Very much wanted to add that this round but it looks like I'm going to have to hold off one year. Unfortunately, the cost of the Buderus 115 plus Indirect had to be added to as also have to install a 35' Chimney Liner so I don't cause issues with condensation.



    Wanted to hold off on that but my chimney is on the outside of my house and is only clay tile lined. Everything I've read says you'll need the liner.



    Can the 2107 be added later and does it have problems with non-Buderus Indirects?
  • Mac_R
    Mac_R Member Posts: 117
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    G115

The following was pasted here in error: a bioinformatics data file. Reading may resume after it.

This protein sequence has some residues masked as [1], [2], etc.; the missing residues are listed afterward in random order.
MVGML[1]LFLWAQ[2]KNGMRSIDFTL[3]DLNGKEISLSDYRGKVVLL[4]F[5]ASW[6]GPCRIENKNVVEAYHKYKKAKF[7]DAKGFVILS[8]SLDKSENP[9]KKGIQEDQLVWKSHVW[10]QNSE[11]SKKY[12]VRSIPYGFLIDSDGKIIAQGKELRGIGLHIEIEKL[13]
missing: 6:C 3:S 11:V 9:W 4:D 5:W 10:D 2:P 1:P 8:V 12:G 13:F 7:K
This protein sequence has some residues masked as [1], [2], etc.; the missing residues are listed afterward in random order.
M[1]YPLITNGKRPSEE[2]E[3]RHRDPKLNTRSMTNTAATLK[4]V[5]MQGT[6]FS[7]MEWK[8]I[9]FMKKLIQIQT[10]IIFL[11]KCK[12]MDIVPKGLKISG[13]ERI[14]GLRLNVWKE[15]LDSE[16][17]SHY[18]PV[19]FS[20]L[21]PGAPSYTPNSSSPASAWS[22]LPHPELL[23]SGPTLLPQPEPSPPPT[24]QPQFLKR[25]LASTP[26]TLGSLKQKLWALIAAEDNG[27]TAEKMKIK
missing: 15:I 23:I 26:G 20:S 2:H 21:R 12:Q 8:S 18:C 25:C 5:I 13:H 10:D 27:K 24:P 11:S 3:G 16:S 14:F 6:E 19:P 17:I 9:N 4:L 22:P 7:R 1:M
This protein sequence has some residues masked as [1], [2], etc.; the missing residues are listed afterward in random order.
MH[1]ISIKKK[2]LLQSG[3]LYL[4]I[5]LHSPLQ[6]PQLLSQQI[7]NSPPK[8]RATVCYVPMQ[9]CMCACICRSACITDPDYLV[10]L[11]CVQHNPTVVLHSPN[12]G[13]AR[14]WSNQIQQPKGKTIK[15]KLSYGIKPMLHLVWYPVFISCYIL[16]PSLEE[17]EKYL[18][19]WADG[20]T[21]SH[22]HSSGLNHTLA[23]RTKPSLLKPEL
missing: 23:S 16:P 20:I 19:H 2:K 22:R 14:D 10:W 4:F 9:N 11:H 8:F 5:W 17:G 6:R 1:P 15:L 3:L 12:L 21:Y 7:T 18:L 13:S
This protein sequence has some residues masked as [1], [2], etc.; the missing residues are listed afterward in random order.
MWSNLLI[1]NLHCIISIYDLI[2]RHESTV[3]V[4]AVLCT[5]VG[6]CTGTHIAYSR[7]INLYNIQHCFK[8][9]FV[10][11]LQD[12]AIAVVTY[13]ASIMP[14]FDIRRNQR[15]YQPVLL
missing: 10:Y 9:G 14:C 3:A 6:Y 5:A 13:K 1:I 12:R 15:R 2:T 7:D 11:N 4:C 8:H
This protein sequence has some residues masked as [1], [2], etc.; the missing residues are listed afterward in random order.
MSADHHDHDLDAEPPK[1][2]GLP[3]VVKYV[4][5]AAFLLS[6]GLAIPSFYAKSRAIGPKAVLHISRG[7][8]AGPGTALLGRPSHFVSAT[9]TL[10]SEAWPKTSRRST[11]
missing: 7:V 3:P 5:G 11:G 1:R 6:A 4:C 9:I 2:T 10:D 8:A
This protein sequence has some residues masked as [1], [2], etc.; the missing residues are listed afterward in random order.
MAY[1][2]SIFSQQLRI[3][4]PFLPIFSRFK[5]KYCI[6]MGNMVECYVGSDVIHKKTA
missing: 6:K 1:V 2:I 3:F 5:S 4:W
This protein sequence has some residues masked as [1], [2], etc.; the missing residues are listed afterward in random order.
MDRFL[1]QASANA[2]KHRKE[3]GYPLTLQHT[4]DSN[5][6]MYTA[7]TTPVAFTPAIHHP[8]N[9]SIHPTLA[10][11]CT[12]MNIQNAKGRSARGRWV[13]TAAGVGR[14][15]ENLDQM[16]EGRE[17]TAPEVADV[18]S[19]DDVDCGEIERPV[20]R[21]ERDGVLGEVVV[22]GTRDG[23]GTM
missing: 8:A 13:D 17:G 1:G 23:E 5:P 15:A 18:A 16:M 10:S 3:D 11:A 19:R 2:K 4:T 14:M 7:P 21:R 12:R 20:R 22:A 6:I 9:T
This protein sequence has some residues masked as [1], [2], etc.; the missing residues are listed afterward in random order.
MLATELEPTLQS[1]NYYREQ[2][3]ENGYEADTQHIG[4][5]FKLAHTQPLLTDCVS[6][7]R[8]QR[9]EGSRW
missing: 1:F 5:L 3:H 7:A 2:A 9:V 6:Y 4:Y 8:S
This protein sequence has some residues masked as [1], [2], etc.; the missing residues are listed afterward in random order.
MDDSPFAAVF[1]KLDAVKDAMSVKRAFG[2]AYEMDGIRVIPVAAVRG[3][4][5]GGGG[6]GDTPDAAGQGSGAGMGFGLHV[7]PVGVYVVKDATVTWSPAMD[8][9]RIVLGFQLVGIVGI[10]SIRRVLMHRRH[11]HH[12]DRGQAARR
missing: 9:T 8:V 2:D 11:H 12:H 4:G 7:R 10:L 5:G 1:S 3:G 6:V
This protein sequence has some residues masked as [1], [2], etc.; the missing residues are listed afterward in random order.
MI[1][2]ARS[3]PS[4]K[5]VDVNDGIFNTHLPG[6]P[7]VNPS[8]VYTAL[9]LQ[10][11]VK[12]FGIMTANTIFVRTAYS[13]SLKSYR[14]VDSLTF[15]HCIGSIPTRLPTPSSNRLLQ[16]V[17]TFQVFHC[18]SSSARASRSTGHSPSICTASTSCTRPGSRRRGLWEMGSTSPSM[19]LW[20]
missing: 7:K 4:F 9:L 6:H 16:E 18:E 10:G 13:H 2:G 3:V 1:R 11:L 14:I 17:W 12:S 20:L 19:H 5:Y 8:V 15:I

Yes and no about the Logamatic.  If you are going to use the Logamatic you should really take advantage of the constant circ with the BFU.  Yes the Logamatic has problems with non Buderus tanks.  As far as lining the chimney.  You dont need to do it with the G115.  The stack temps on that boiler are above the 350 needed.  If they are not you can adjust the rods in the heat exchanger or remove them all together.  That will save you some money and buy you the Logamatic.  Just do your self a favor and Go with the S-120 indirect.  For the price it is a really good indirect.  I have not had a customer call me because they ran out of hot water.  All the information on the Buderus systems are on their web site.  www.Buderus.us